To study the suspected mechanism of the interaction between tobacco smoking and asbestos exposure in the modulation of cancer risk, the mutagenic potential of asbestos in combination with the tobacco smoke carcinogen benzo[a]pyrene (B[a]P) was examined in vivo in the rat lung. B[a]P was administered intratracheally in one set of experiments, or by two daily intraperitoneal injections in another set of experiments, to lambdalacI transgenic rats, together with 1, 2 or 4 x 2 mg amosite in one experiment. In the first experiment, the combined action of amosite and B[a]P caused a synergistic (superadditive) increase of mutation frequency in the lung, as compared to groups treated only with asbestos or B[a]P. In the second experiment, i.p. treatment with B[a]P did not significantly alter the mutation frequency induced by amosite, neither after 4 nor after 16 weeks of exposure. The B[a]P-DNA adduct levels were unaffected by amosite co-treatment in both experiments. We assume that the synergistic increase of mutation frequency after intratracheal treatment was due to the mitogenic activities of B[a]P and of amosite. In conclusion, our findings indicate that a weak and delayed mutagenic effect of amosite in rat lung observed in another study was strongly enhanced by the concomitant action of B[a]P. The striking enhancement effect of B[a]P may provide a basis for understanding the suspected synergism of smoking on asbestos carcinogenesis. PMID:15288535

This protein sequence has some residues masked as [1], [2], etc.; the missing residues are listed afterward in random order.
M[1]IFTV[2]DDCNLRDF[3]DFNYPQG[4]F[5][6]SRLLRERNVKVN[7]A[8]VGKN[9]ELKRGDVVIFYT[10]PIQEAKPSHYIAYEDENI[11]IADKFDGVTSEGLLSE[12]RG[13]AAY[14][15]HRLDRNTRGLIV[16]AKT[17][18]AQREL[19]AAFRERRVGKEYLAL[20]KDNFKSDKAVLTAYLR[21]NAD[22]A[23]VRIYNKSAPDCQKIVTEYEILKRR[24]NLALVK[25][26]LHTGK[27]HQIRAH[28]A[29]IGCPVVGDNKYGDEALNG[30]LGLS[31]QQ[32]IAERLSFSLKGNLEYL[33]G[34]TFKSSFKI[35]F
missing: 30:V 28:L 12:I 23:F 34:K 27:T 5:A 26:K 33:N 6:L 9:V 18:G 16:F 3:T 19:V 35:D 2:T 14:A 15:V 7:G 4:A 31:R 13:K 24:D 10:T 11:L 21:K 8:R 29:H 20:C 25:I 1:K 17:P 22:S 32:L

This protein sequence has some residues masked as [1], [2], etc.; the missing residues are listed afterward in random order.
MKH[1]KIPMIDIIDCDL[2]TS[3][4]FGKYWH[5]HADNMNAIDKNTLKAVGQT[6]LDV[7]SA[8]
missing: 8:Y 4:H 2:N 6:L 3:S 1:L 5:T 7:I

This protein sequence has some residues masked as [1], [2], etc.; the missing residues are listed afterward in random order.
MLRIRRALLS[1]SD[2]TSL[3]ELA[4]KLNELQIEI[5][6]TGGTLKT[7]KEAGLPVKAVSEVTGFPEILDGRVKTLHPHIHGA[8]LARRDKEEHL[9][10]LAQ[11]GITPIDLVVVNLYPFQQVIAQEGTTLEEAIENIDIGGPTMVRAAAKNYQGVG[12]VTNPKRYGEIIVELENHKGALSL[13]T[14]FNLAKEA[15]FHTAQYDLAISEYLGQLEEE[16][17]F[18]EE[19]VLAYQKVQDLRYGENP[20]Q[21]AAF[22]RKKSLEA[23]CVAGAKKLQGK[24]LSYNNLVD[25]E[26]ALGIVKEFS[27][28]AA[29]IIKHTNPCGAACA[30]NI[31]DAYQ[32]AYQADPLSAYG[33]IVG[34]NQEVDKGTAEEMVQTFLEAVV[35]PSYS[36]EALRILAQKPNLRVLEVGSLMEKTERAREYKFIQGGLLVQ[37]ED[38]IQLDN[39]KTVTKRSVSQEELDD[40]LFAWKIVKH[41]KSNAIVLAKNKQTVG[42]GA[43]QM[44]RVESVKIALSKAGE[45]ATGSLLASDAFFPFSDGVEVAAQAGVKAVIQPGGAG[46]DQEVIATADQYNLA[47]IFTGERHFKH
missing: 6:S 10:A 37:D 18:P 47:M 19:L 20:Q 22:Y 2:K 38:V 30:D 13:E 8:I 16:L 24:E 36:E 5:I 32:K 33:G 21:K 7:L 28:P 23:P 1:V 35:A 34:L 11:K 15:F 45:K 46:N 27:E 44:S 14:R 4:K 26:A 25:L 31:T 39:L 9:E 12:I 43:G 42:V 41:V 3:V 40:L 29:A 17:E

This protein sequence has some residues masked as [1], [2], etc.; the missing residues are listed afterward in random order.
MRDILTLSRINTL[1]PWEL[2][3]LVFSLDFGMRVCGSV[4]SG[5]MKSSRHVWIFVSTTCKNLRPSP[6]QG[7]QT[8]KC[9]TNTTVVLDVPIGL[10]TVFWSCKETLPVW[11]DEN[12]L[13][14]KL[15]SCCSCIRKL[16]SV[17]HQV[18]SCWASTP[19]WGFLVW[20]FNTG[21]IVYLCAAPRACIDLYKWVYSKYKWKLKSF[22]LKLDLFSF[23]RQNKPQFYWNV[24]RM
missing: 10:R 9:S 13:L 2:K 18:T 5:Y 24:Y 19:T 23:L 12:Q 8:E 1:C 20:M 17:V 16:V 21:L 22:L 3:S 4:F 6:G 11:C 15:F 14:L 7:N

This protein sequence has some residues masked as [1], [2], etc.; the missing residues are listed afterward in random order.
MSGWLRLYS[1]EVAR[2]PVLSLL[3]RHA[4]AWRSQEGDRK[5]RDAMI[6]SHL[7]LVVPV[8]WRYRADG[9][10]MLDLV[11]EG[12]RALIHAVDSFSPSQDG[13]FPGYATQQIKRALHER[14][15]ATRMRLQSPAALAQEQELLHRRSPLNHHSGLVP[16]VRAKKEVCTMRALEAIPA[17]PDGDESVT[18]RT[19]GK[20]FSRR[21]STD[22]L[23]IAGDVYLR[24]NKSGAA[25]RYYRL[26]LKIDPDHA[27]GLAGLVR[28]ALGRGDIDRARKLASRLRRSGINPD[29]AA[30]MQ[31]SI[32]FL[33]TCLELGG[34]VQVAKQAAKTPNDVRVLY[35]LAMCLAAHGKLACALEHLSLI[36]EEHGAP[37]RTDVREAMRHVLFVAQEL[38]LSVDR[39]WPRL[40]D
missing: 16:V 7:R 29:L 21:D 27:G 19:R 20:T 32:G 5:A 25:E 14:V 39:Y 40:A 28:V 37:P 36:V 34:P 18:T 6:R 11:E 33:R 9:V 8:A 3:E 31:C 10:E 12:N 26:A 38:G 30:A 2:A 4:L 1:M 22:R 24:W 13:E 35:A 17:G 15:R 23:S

5. Fumaric Acid Esters Can Block Pro-Inflammatory Actions of Human CRP and Ameliorate Metabolic Disturbances in Transgenic Spontaneously Hypertensive Rats

    Czech Academy of Sciences Publication Activity Database

    Šilhavý, Jan; Zídek, Václav; Mlejnek, Petr; Landa, Vladimír; Šimáková, Miroslava; Strnad, Hynek; Oliyarnyk, O.; Škop, V.; Kazdová, L.; Kurtz, T.; Pravenec, Michal

    2014-01-01

    Roč. 9, č. 7 (2014), e101906. E-ISSN 1932-6203 R&D Projects: GA MZd(CZ) NT14325; GA MŠk(CZ) LH12061; GA MŠk(CZ) LL1204 Institutional support: RVO:67985823 ; RVO:68378050 Keywords : fumaric acid esters * C-reactive protein * transgenic * spontaneously hypertensive rat Subject RIV: EB - Genetics ; Molecular Biology Impact factor: 3.234, year: 2014